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The role of pre-existing highlights in reader–text interactions and outcomes Dodson, Samuel; Freund, Luanne; Kopak, Rick 2018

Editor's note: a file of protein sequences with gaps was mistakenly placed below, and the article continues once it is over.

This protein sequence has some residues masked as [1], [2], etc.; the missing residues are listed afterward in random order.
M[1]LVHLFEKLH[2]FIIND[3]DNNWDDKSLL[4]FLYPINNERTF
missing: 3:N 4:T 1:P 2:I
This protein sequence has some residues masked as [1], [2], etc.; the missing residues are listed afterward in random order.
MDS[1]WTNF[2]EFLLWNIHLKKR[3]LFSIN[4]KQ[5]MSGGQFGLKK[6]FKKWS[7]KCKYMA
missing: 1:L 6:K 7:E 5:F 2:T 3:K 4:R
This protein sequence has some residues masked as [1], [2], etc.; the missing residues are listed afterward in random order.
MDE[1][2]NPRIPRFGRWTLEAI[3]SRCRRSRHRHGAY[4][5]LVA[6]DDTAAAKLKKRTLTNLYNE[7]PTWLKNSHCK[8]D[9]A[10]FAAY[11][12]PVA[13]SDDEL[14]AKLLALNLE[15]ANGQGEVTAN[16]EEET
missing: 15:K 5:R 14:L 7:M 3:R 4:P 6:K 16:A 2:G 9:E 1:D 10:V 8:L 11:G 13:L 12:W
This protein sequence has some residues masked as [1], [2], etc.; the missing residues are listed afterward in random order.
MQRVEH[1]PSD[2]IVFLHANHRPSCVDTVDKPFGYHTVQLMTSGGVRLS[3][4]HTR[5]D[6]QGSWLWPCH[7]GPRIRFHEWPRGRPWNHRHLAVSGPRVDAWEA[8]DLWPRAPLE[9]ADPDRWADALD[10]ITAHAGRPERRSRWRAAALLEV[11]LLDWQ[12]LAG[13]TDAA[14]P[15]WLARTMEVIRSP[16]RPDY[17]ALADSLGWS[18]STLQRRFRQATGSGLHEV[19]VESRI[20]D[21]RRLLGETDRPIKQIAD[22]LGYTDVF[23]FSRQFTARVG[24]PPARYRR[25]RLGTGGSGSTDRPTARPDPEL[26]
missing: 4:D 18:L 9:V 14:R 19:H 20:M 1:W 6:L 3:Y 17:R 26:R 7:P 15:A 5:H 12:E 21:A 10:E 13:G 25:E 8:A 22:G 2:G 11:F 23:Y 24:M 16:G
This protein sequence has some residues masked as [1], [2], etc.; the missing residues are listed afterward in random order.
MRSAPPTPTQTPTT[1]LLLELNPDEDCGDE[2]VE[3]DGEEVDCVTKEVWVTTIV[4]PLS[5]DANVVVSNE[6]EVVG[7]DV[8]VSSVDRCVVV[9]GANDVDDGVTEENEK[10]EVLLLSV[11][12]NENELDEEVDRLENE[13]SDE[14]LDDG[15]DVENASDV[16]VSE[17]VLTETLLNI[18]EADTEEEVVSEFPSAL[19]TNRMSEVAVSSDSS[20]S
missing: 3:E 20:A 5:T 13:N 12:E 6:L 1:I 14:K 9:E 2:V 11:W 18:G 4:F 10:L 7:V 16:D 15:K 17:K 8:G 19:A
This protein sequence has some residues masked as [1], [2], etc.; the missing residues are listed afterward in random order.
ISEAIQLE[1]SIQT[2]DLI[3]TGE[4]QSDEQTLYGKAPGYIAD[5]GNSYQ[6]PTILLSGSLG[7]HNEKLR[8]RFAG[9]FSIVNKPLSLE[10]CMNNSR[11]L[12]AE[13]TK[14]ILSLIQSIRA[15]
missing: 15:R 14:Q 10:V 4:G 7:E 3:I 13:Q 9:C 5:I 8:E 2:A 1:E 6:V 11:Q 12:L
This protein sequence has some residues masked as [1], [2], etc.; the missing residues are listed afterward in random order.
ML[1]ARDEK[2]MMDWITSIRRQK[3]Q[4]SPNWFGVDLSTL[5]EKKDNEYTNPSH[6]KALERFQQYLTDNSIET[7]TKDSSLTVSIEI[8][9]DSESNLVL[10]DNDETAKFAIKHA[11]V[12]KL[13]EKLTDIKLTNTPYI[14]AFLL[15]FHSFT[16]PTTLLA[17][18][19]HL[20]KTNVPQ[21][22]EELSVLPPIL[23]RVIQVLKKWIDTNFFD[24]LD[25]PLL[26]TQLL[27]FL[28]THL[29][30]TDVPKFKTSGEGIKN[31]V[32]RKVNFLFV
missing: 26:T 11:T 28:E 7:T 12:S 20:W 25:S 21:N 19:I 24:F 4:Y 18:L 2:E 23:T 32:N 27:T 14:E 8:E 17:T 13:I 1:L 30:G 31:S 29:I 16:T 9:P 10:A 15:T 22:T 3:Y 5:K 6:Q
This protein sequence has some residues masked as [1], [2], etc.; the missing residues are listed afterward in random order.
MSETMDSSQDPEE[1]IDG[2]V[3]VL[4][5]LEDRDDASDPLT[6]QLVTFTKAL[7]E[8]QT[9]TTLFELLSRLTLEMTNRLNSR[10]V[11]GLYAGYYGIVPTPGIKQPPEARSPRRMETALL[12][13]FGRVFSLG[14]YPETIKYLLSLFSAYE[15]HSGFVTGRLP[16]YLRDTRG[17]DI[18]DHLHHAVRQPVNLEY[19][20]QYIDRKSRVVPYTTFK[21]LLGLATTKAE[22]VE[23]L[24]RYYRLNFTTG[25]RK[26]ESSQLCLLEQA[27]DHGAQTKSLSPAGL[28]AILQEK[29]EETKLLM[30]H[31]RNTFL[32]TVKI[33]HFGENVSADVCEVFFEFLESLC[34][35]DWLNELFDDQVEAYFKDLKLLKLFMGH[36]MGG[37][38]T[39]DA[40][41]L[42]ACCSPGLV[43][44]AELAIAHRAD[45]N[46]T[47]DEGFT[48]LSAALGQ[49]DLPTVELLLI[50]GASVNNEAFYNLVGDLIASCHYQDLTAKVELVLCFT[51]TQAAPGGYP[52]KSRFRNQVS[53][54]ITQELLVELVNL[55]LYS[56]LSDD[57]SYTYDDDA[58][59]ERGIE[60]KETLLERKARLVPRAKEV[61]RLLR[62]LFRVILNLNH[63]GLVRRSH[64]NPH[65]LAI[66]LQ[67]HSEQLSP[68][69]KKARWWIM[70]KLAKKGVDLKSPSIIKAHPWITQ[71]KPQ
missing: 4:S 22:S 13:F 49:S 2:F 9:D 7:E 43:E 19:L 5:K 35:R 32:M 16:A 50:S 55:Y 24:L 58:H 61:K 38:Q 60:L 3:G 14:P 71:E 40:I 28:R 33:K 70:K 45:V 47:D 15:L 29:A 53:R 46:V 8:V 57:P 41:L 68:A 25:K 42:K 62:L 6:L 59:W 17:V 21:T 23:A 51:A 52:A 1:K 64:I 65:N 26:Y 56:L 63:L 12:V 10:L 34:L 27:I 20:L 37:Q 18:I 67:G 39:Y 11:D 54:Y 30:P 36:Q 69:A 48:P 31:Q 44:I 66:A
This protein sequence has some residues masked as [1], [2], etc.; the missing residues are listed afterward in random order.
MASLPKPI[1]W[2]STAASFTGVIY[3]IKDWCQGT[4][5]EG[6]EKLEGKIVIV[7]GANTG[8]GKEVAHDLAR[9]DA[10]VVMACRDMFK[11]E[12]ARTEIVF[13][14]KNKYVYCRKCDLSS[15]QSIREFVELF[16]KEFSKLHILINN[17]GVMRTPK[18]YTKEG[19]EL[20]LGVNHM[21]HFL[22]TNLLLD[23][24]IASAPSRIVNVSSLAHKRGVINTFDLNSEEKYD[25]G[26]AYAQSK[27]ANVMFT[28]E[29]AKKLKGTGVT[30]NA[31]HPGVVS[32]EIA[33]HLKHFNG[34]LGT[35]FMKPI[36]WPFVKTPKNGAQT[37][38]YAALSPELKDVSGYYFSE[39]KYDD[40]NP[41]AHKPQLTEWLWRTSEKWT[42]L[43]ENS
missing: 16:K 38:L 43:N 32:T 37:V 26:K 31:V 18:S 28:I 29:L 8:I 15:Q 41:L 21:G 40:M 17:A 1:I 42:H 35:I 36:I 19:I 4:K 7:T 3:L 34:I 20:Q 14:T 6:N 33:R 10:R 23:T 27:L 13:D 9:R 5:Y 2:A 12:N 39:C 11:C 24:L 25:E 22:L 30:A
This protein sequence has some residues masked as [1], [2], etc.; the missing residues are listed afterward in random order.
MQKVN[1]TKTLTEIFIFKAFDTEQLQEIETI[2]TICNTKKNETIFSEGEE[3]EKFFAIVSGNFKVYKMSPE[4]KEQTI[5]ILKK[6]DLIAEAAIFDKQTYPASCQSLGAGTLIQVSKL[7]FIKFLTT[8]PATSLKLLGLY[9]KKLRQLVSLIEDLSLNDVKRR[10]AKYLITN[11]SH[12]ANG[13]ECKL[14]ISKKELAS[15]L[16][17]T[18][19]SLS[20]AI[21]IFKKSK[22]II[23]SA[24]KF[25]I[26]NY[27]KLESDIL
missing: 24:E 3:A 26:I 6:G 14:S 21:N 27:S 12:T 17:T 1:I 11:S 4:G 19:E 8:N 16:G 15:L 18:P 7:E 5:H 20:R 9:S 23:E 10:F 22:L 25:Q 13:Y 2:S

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The role of pre-existing highlights in reader–text interactionsand outcomesSamuel DodsonUniversity of British Columbiadodsons@mail.ubc.caLuanne FreundUniversity of British Columbialuanne.freund@ubc.caRick KopakUniversity of British Columbiar.kopak@ubc.caABSTRACTMany digital information environments enable sharing of readers’highlights and other annotations, despite the lack of clear evidenceof the effects on interaction behaviours and outcomes. We reporton an experimental user study (n=15) of the impact of pre-existinghighlights of varying quality on the digital reading process andoutcomes of participants with different cognitive styles. We foundthat highlight quality affects surface level comprehension, but notdeeper understanding. Participants were able to assess highlightquality and expressed different approaches to highlighting thatinfluenced their interpretation of pre-existing highlights. Resultsregarding the impact of cognitive style were inconclusive.CCS CONCEPTS• Information systems → Collaborative and social comput-ing systems and tools; Users and interactive retrieval; • Ap-plied computing→ Collaborative learning;KEYWORDSannotation, comprehension, highlighting, reading, social readingACM Reference Format:Samuel Dodson, Luanne Freund, and Rick Kopak. 2018. The role of pre-existing highlights in reader–text interactions and outcomes. In JCDL ’18:The 18th ACM/IEEE Joint Conference on Digital Libraries, June 3–7, 2018, FortWorth, TX, USA. ACM, New York, NY, USA, 4 pages. https://doi.org/10.1145/3197026.31970661 INTRODUCTIONAnnotation is widely considered to be an effective method to sup-port active and effective reading [19], and highlighting, the mostcommonly used form of annotation [14], is available as a social, orshared, feature in many reading and learning platforms [7]. Withinthe digital library research community, there is more than twodecades of research on annotation, and with much of that work fo-cused on the conceptual and technical implementation [e.g., 1, 12].Much less is known about the effects of shared and pre-existinghighlighting on reading and learning. There is an assumption thatsharing annotations can be useful for learning, as indicated by thePermission to make digital or hard copies of all or part of this work for personal orclassroom use is granted without fee provided that copies are not made or distributedfor profit or commercial advantage and that copies bear this notice and the full citationon the first page. Copyrights for components of this work owned by others than theauthor(s) must be honored. Abstracting with credit is permitted. To copy otherwise, orrepublish, to post on servers or to redistribute to lists, requires prior specific permissionand/or a fee. Request permissions from permissions@acm.org.JCDL ’18, June 3–7, 2018, Fort Worth, TX, USA© 2018 Copyright held by the owner/author(s). Publication rights licensed to Associa-tion for Computing Machinery.ACM ISBN 978-1-4503-5178-2/18/06. . . $15.00https://doi.org/10.1145/3197026.3197066development of social annotation systems for this purpose [e.g., 8],but the evidence is far from conclusive. It is unclear, for example,how shared highlights affect reading processes, particularly acrossdifferent groups of readers. A recent study of the effects of pre-existing highlights on reading outcomes [3] found that highlightsdid not improve comprehension and may be a disadvantageousfeature of the text. To better understand this phenomenon and toinform the design of social reading systems and digital libraries,this study addresses the following research questions: i) What isthe impact of variable quality highlights (i.e., appropriate and in-appropriate) on comprehension? ii) How are such highlights usedand perceived by readers with different cognitive styles? iii) Whatfactors affect the use and usefulness of highlights for readers?2 PRIORWORKGiven the central role of reading in learning, and the impact ofreading comprehension on post-secondary education outcomes, itis essential to findways to support effective reader–text interactions[17]. There has been a trend to increase readers’ interactions withtexts through active reading, where readers continuously evaluatethe meaning of the text and its use for their task [21], or in deepreading, defined as reading with the aim of comprehension andlong term retention [16]. A related goal is to facilitate social andcollaborative reading and learning, through systems that enablemultiple reader–text interactions, often through shared annotationcapabilities, whether within private reading groups or public digitalreading systems, such as Hypothesis (https://web.hypothes.is).Though highlighting is one of the most commonly used readingstrategies [14], existing studies of highlighting are inconclusive as toits benefits. Dunlosky et al. [4] carried out a review of a wide rangeof learning techniques employed by students, and concluded thathighlighting, while widely practiced by students, was not foundto be effective in improving outcomes. They suggest that thesefindings are limited, in that prior studies have not controlled for theamount of text highlighted or the quality of the highlights, nor hasresearch focused on what the conditions for effective highlightingare. The majority of studies Dunlosky et al. reviewed were printbased, and do not address the concerns raised by digital readingpractices and the greater challenges in attention and deep reading.The strongest effects of highlighting seem to be those for di-recting attention to particular words and for recall of facts, ratherthan for comprehending concepts. Fowler and Barker [5] foundthat pre-existing highlights can have a positive effect on recall.Similarly, Chi, Gumbrecht, and Hong [2] found that readers wereable to answer reading questions faster and more accurately usinga digital text with pre-existing highlights than without. Silvers andKreiner [18] studied the effects of appropriate and inappropriateJCDL ’18, June 3–7, 2018, Fort Worth, TX, USA Samuel Dodson, Luanne Freund, and Rick Kopakpre-existing highlighting on comprehension and found that com-prehension levels were not improved by appropriate highlightsbut were significantly lower for inappropriate highlighting. Similareffects were found by [3] in a digital reading environment.Reading depends on bottom-up and top-down cognitive pro-cesses [22]. Integrating a theory of comprehension into our studyoffers insight into the cognitive processes that influence how read-ers create and restructure mental representations of the text. Theo-ries of comprehension that use an interaction of bottom-up and top-down processes, such as the Construction-Integration (CI) Model[9], “are currently considered the best frameworks for understand-ing individual differences in reading comprehension” [10]. Kintsch [9],for example, distinguishes between how readers generate represen-tations of a text at different levels: themicrostructure andmacrostruc-ture. The CI model shows that a reader can establish a microstruc-ture representation of a text that is sufficient to answer some ques-tions about the text without comprehending the deeper meaningof the text through the macrostructure.Messick [13] defines cognitive style as the “strategies determin-ing a person’s typical modes of perceiving, remembering, thinking,and problem solving.” One of the most studied cognitive styles isField Dependence-Independence (FDI) [23]. Depending on theirdegree of FDI, individuals process, encode, and recall informationdifferently. Field Dependents (FDs) use external cues when inter-acting with information, whereas Field Independents (FIs) rely oninternal cues [24]. When reading, for example, FDs are more likelyto use the pre-existing structure of a text than FIs, who tend ig-nore external cues. Wolfe [25] states, “annotations provide a criticalscaffolding that can support students’ critical thinking and argu-mentation activities.” We posit that FDI may play a role in shapinghow individuals perceive and use highlights.3 METHODSWe conducted a within-subjects study in which each of 15 par-ticipants, undergraduate students recruited using a listserv, readtwo articles with pre-existing highlights. The study employed eye-tracking, questionnaires, and interviews for data collection. Par-ticipants were asked to read two articles from Scientific American[15, 20] containing highlights created by the authors. Their instruc-tions asked them to read the articles as if they were assigned for anupcoming class, and noted that the highlights were left by previousreaders. Articles were selected so as to be interesting to under-graduate students across disciplines, and texts of approximately3,000 words were used, longer in comparison to those used by [18].Participants read the texts using a twenty-four inch liquid-crystaldisplay on a desktop computer equipped with a Tobii Pro X2-60eye-tracker.Articles were presented in two conditions, which we termedappropriate (APP) and inappropriate (INAPP) highlighting. In keep-ing with Kintsch’s CI model of comprehension [9], APP highlightsmarked key concepts and themes important to understanding theoverall gist or message of the article, and INAPP highlights markedcontent that was secondary or peripheral. To create these condi-tions, the three authors read the texts independently, highlightingappropriate content first, and on a second pass, highlighting inap-propriate content. The three sets of highlights were aggregated andspans of text that were highlighted by at least two of the authorswere selected to represent each condition. In the final versions ofthe articles, highlighting emphasized no more than fifteen percentof the text, in accordance with guidelines based on previous find-ings [11]. The instruments and highlights were identical to thoseused in a previous experiment [3], however, we eliminated the con-trol condition (no highlighting) as our purpose was to compare themore specific effects of APP and INAPP highlights on reading.The paper version of the Group Embedded Figures Test (GEFT)was administered to participants at the beginning of the study toidentify their cognitive style. Participants were classified as FD orFI using the median split used in [3]. The response variables wereparticipants’ comprehension scores and eye fixations while readingthe articles. Comprehension scores were determined using Term–DefinitionMatching, where participants were asked tomatch a termwith one of nine possible definitions, and a modified Cloze test,where participants were asked to fill-in the blanks of a paragraphsummary of each article. The quiz was designed to measure bothshallow (surface level recall) and deep (conceptual understandingand gist) levels of comprehension, in accordance with the CI model.Participants were given five minutes to read each article andsevenminutes to complete the quiz, and theywere informed of thesecontstraints in the instructions. Through pilot testing, we foundthis was enough time for participants to skim the articles whilealso encouraging use of the highlights. At the end of each sessionwe asked participants to rate their level of prior topical knowledge,topical interest, and perceptions of the highlights on a 5-point scale.After completing the reading tasks, a 10 minute semi-structuredinterview was carried out to learn more about participants’ task-related experiences, and their reading and highlighting practicesmore generally. Participants received a $20 honorarium.4 RESULTSQuantitative results are summarized first in three sections, followedby findings from the interview data. The assumptions necessary torun parametric tests were met, and an alpha value of .05 was used.4.1 Comprehension OutcomesAcross all participants, scores were significantly higher in the APPthan the INAPP condition for the Term–Definition Matching ques-tions (Table 1). While the mean comprehension was also higherin APP for the Cloze questions, the difference was not significant.Within FDI groups, there were no significant differences betweenAPP and INAPP comprehension scores, perhaps due to the smallergroup sizes. A t-test showed no difference between FD and FI par-ticipants (t=-0.620, df =9.873, p=.550), indicating that the impact ofthe APP and INAPP conditions was similar across these groups.4.2 Use and Perceptions of HighlightsA summary of the eye-tracking fixation data (Table 2) shows ahigher mean time spent looking at highlights in the APP conditioncompared to INAPP. This difference is significant for the FD par-ticipants (t(5)=3.921, p=.011), but not for FIs (t(8)=2.180, p=.061).While mean times spent looking at highlights are higher for FDsthan FIs in both conditions, t-tests indicate that differences are notsignificant: APP (t(6.801)=1.665, p=.141); INAPP (t(12.861)=0.353,The role of pre-existing highlights in reader–text interactions and outcomes JCDL ’18, June 3–7, 2018, Fort Worth, TX, USATable 1: Term–Definition Matching and Cloze score by FDI and condition.Term–Definition Matching ClozeFDI n APP M (SD) INAPP M (SD) APP–INAPP APP M (SD) INAPP M (SD) APP–INAPPFD 6 6.33 (2.42) 4.50 (2.07) t(5)=1.611, p=.168 3.50 (2.17) 3.83 (2.79) t(5)=-0.415, p=.695FI 9 7.22 (1.48) 5.56 (2.65) t(8)=1.826, p=.105 4.11 (2.93) 3.56 (3.17) t(8)=0.342, p=.741all 15 6.87 (1.88) 5.13 (2.42) t(14)=2.525, p=.024 3.87 (2.59) 3.67 (2.92) t(14)=0.199, p=.845p=.730). So, while there is some suggestion that FDs relied moreheavily on the highlights, the impact of the conditions on bothgroups was similar in terms of their fixation times.Table 2: Mean fixation duration (seconds) on highlights byFDI and condition.FDI n APP M (SD) INAPP M (SD) BothFD 6 117.18 (23.50) 88.00 (11.71) 102.59 (23.36)FI 9 99.84 (12.13) 85.44 (16.34) 92.64 (15.81)all 15 106.78 (18.94) 86.46 (14.25) 96.62 (19.44)Results indicate that, overall, highlights did not attract a dispro-portionate amount of attention in comparison to non-highlightedtext. Given that the Areas of Interest marking highlighted texts forthe eye-tracking analysis constituted about a third of the contentfor each condition, the baseline fixation time would be 100 secondsof the total reading time of 300 seconds (5 minutes). Only the FDsin the APP condition exceeded this baseline (Table 2).Participants’ perceptions of the usefulness of highlights are sum-marized in Table 3. Overall, participants rated the usefulness ofhighlights significantly higher in the APP condition than the INAPP.These differences are not significant within the FDI groups.Table 3:Meanusefulness scores of highlights by FDI and con-dition (5-point scale).FDI n APP M (SD) INAPP M (SD) APP–INAPPFD 5∗ 3.60 (0.89) 3.20 (0.84) t(4)=1.000, p=.374FI 9 3.89 (0.60) 3.22 (0.97) t(8)=2.000, p=.081all 14 3.79 (0.70) 3.21 (0.89) t(13)=2.280, p=.040∗Data missing from one participant.4.3 Role of Prior Knowledge and InterestTo investigate the association between comprehension and self-report measures we calculated nonparametric correlations. Re-sults show significant positive correlations between interest andCloze test scores in both the APP rs (12) = .564, p=.036 and INAPPrs (12)=.713, p=.004 conditions, with the strongest correlation ob-served in the latter. Prior knowledge and comprehension scoreswere not significantly correlated. This suggests that participants’level of interest in the content of the articles is a factor in theirability to grasp their overall meaning, or gist, as assessed throughthe Cloze test. This was particularly true in the INAPP condition.4.4 Findings From InterviewsThe interview data was coded inductively using QDA Miner. Re-sponses provide further insights on uses and perceptions of high-lights and factors that affect use. Two different approaches to high-lighting emerged. One group, includingmany FIs, viewed highlightsas a means to gain overall understanding: “the passages were toolong, so what I did was to only read the highlights because theyhelped me get the main idea of the articles” [P12]. This was basedon the idea that highlights convey “the gist of the paragraph” [P4].Another group, primarily FDs, expected highlights to signalinformation or facts of significance. P11 noted, “I found the ones thatwere highlighting a certain word or something. . . like definitions,I found those really helpful.” P5 clearly preferred such highlights:“in the first article. . . the highlights. . . skipped over the useful detailsthat I would have personally highlighted and they went over themain statement of the topic being discussed.” This preference mayhave been driven by the task (i.e. reading to prepare for a test),as P15 noted, “the more that [highlights] pertained to technicalterminology as opposed to whatever the overall theme. . . the moreI found it useful to answer the questions.”A theme that arose in the interviews is the tension between thevalue of highlights for focusing attention and the negative potentialfor distraction. P15 expressed this well: “[I] found it problematicbecause it would try and grab your attention to something thatI would try and think, ‘oh, that should be relevant. I should payattention to this,’ but it’s in the middle of something that A) hasno context — you don’t have any frame of reference to try andunderstand that and B) it kind of disorients the natural flow of yourreading, because you get drawn to this.”Participants identified intrinsic and extrinsic factors that affectedhighlight use. Chief among the former is the type of content high-lighted, notably the distinction between thematic and fact-basedhighlighting. Other factors included location and coverage. Issuesarose with highlights of partial sentences or those situated mid para-graph, due to a lack of context. Two extrinsic factors were noted:time, and prior knowledge. Many participants expressed that theusefulness of highlights increased under time pressure, when they“wouldn’t have enough time to read the entire thing word for word”[P4]. P3 noted that highlights “really helped guide my attentionto where, probably, the bulk of the information for the quiz wasgoing to be.” However, some were disappointed when they usedthis technique and the answers were not among the highlightedtext. A small number of participants indicated that when they aremore familiar with the content and vocabulary of a text, they wouldhave less use for highlights as a guiding or structuring feature.JCDL ’18, June 3–7, 2018, Fort Worth, TX, USA Samuel Dodson, Luanne Freund, and Rick Kopak5 DISCUSSION & CONCLUSIONResults clearly indicate that there are negative effects of exposingreaders to poor quality highlights in this type of time limited readingtask. This adds evidence to earlier findings [18]. Comprehensionscores were lower in the INAPP condition, although only the surfacelevel test was affected. Given that the APP highlights were designedto focus attention on the main themes and concepts, we expectedto see an effect on conceptual understanding as well, but this wasnot the case. Readers with higher levels of interest were betterable to reach a deeper conceptual understanding, perhaps becausethe interest enabled them to focus their attention even in the faceof inappropriate highlights. These results provide support for theconclusion in [4], that highlights serve better as signaling devicesthan as scaffolding for text comprehension.We found that most participants were aware of the quality vari-ation, and some clearly attended less to the INAPP highlights. Thissuggests that post-secondary readers have the capacity to recognizeand ignore less useful highlights that they may encounter in socialreading systems. The interview data suggests that ignoring suchhighlights was not always easy, and that the effort needed to assessand ignore distracting highlights might subtract from the effortavailable to engage in deep reading of challenging texts.We expected highlights would have more value for FDs, whotypically benefit from external structure. However, results showno clear differences between FD and FI readers. FDs did spendmore time viewing highlights in the APP conditions than in theINAPP condition, while FIs did not spend any more time in thehighlights than the rest of the text, perhaps because they had littleneed of them. This brings into question the hypothesis posed in [3]that FIs perform badly when faced with inappropriate highlights,because they spend valuable time trying to make sense of them.Interestingly, our initial analysis of the interview data suggests thatFDs and FIs may have used highlights differently, with FDs usingthem predominantly to focus on factual information and FIs to gaina general conceptual understanding.Clearly time is a key factor in the use of highlights, but moreresearch needs to be done to determine the extent to which high-lights can serve to increase reading efficiency, as suggested in [6]. Acentral finding of this work, is that for social highlighting to be ef-fective, systems should support diverse approaches to highlighting.While the thematic and factual approached identified here are notnew [e.g., 12], results suggest that there may be both personal andtask-based reasons to adopt one or the other. We can conclude thatin social reading systems, including digital libraries, there can bebenefit in creating guidelines for shared highlighting, to maximizepotential benefits.Highlight quality was shown to affect surface level text com-prehension, although readers were able to assess the quality ofhighlights and to adjust their reliance upon them accordingly. Re-sults indicate that readers approach highlighting differently. Assuch, there is danger in adopting a one size fits all approach inwhich shared highlights are aggregated and displayed to readers. Atask-based approach that adds information to highlights and allowsreaders to know why a highlight was created, by whom, or forwhat task, may be valuable, but the negative potential of distractionneeds to be addressed. We fully acknowledge the limitations of thiswork, which is small-scale, lab-based and therefore non-naturalistic.The time constraint on readers was also quite severe and resultsmay not generalize to more relaxed or lengthy reading tasks. Fu-ture work will move towards organic studies of social reading andlearning systems in use in university courses to validate and extendthese findings.REFERENCES[1] Maristella Agosti and Nicola Ferro. 2007. A formal model of annotations of digitalcontent. ACM Transactions on Information Systems 26, 1 (2007), 244–255.[2] Ed H Chi, Michelle Gumbrecht, and Lichan Hong. 2007. Visual foraging ofhighlighted text: an eye-tracking study. In Human-Computer Interaction: HCIIntelligent Multimodal Interaction Environments. Springer, 589–598.[3] Samuel Dodson, Luanne Freund, and Rick Kopak. 2017. Do Highlights AffectComprehension?: Lessons from a User Study. In Proceedings of the 2017 Conferenceon Conference Human Information Interaction and Retrieval. ACM, New York, NY,381–384.[4] John Dunlosky, Katherine A Rawson, Elizabeth J Marsh, Mitchell J Nathan, andDaniel T Willingham. 2013. Improving students’ learning with effective learningtechniques: promising directions from cognitive and educational psychology.Psychological Science in the Public Interest 14, 1 (2013), 4–58.[5] Robert L Fowler and Anne S Barker. 1974. Effectiveness of highlighting forretention of text material. Journal of Applied Psychology 59, 3 (1974), 358–364.[6] Luanne Freund, Rick Kopak, and Heather O’Brien. 2016. The effects of textualenvironment on reading comprehension: implications for searching as learning.Journal of Information Science 42, 1 (2016), 79–93.[7] Anis Kalboussi, Omar Mazhoud, and Ahmed Hadj Kacem. 2016. Functionalitiesprovided by annotation systems for learners in educational context: an overview.International Journal of Emerging Technologies in Learning 11, 2 (2016).[8] Nancy Kaplan and Yoram Chisik. 2005. In the company of readers: the digitallibrary book as "practiced place". In Proceedings of the 5th ACM/IEEE-CS JointConference on Digital Libraries. ACM, New York, NY, 235–243.[9] Walter Kintsch. 1998. Comprehension: a paradigm for cognition. CambridgeUniversity Press, Cambridge, United Kingdom.[10] Jacqueline Leighton and Mark Gierl. 2011. The learning sciences in educationalassessment: the role of cognitive models. Cambridge University Press, Cambridge,United Kingdom.[11] Robert F Lorch, Jr. 1989. Text-signaling devices and their effects on reading andmemory processes. Educational Psychology Review 1, 3 (1989), 209–234.[12] Catherine C Marshall. 2009. Reading and writing the electronic book. Morgan &Claypool Publishers, San Rafael, CA.[13] Samuel Messick. 1976. Individuality in learning. Jossey-Bass Publishers, SanFrancisco, CA.[14] Ilia A Ovsiannikov, Michael A Arbib, and Thomas H McNeill. 1999. Annotationtechnology. 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Scientific American312, 2 (2015), 50–55.[21] Craig Tashman and W Keith Edwards. 2011. Active reading and its discontents:the situations, problems and ideas of readers. In Proceedings of the SIGCHI Confer-ence on Human Factors in Computing Systems. ACM, New York, NY, 2927–2936.[22] Ludo Verhoeven and Charles Perfetti. 2008. Advances in text comprehension:model, process and development. Applied Cognitive Psychology 22, 3 (2008),293–301.[23] Herman A Witkin, R B Dyk, H F Fattuson, Donald R Goodenough, and S A Karp.1962. Psychological differentiation: studies of development. Wiley, New York, NY.[24] Herman A Witkin and Donald R Goodenough. 1977. Field dependence revisited.ETS Research Bulletin Series 1977, 2 (1977), i–53.[25] Joanna Wolfe. 2008. Annotations and the collaborative digital library: Effects ofan aligned annotation interface on student argumentation and reading strategies.International Journal of Computer-Supported Collaborative Learning 3 (2008), 141–164.